These were the accompanying papers for the results within this analysis. They’re freely available online, if you’d like to have a look:

US African American , US Hispanic & US Caucasian (the same paper covers all 3 populations): http://www.cstl.nist.gov/biotech/strbase/pub_pres/Schoske2004.pdf

Egypt, Jordan & Iran (the same paper covers all 3 populations):
http://www.ncbi.nlm.nih.gov/pmc/articles/PMC3312577/?tool=pubmed

Smyrna (Greece) results:
http://www.ncbi.nlm.nih.gov/pmc/articles/PMC3068964/?tool=pubmed

Ossets-Iron , Ossets-Digor, Lezghins, Abkhaz, Chechen – Ingushetia, Avar & Shapsug populations in the Caucasus region: http://www.ncbi.nlm.nih.gov/pubmed/21571925

With all of the different segments with their own analysis reports and reading, for my YDNA and mtDNA tests…you can imagine the level of reading that I’ve done. Which, in turn, led me to other journals and papers.

What I have is a better understanding of some of the more ‘out of the blue’ results I’ve had in my YDNA and mtDNA tests. As I’ve mentioned previously, this kind of test, the test that I was quite clear about wanting, stretches back millennia. I have a good grounding on how certain populations came to be present in these two forms of DNA. And, in some cases, some fairly sound hypothesis on when certain admixtures became part of my DNA (this will more than a little help from geneticists).

I will be the first to raise my hand and state that gaining this level of insight and understanding into my YDA and mtDNA wasn’t cheap. I didn’t want a quick fix answer and blimey, I didn’t get one. Yet, I’m thankful for the experience. It’s given me a glimpse and an understanding into the most intrinsic part of who I am. I’ve loved sharing what I’ve uncovered and discovered with my family. And, at the end of the day, it sent me down a remarkable road of discovery.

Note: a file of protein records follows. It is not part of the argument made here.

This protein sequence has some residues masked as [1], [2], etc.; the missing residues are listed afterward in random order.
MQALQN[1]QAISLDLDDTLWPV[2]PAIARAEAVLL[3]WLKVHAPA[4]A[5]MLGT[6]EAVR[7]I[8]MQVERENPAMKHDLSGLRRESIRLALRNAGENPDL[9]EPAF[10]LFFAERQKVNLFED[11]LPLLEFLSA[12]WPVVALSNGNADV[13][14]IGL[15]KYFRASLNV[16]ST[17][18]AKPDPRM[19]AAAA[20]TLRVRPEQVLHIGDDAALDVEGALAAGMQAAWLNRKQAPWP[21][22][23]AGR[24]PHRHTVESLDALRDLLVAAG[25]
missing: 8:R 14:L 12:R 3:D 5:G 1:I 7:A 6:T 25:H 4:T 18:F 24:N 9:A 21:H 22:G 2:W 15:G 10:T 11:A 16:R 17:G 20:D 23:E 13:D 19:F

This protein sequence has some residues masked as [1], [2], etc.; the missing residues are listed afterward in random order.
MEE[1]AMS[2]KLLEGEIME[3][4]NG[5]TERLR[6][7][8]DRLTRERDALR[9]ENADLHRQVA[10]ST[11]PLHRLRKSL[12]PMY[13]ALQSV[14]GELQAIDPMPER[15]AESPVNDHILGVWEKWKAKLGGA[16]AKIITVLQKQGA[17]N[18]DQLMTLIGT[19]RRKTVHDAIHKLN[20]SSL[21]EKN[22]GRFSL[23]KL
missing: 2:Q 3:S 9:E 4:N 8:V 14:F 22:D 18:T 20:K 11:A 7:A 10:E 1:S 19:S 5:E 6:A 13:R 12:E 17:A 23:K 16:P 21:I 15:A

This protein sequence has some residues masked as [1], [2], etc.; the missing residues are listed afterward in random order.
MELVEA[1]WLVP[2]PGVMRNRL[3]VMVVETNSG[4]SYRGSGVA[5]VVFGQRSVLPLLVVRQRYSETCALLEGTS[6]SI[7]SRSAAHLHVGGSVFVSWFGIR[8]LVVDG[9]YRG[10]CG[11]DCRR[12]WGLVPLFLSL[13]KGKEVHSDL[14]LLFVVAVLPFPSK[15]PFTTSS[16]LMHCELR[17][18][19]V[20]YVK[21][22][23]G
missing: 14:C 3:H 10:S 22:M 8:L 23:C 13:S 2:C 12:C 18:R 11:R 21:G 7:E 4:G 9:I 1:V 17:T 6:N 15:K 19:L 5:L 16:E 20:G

I’ve said it before, and I’ll sign off saying it again with some pointers about DNA testing.

  1. Before taking a DNA test (either autosomal or YDNA/mtDNA) – be ruthlessly clear in your own mind about what question you want to have answered. This will determine the best type of DNA test for you .
  2. Do your research on DNA testing companies and facilities. Read every comment and review. Ask family and friends or Facebook family history/genealogy groups for their opinions.
  3. Read the fine print. Find out all of the limitations for each and every DNA testing company you research. What information, exactly, can they provide. Don’t be afraid to email a company and ask for confirmation of this in writing.
  4. Understand that DNA testing is still in its relative infancy. This is a nice way of saying manage your expectations. DNA is still a relatively unknown country. If you approach your results as being indicative/relative – and not absolute truths – you won’t go too far wrong. Always be skeptical about ‘big’ claims.
  5. Keep an open mind about what you will discover. If you’ve ever been whisked away on a surprise magical mystery jaunt – think of DNA testing like that. Just sit back, buckle up and enjoy the journey without thinking too much about what the final destination is. Just know it’s going to be good/interesting.

 

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2 thoughts on “Finding the right DNA testing company for your requirements

  1. Hi, I just wanted to let you know that I nominated you for the One Lovely Blog Award. I really enjoy your blog and find it both helpful and interesting. I’ve learned a great deal from your writing, research techniques and insights. This posting really helped me with DNA questions!
    To accept this award, please:
    1. Thank the person who nominated you and link to that blog.
    2. Share seven things about yourself.
    3. Nominate 15 bloggers you admire (or as many as you can think of!).
    4. Contact your bloggers to let them know that you’ve tagged them for the One Lovely Blog Award
    Congratulations! I have posted my nominations at:
    http://genealogysisters.wordpress.com/2014/09/27/one-lovely-blog-award-a-wonderful-surprise/
    Cheers,
    Maryann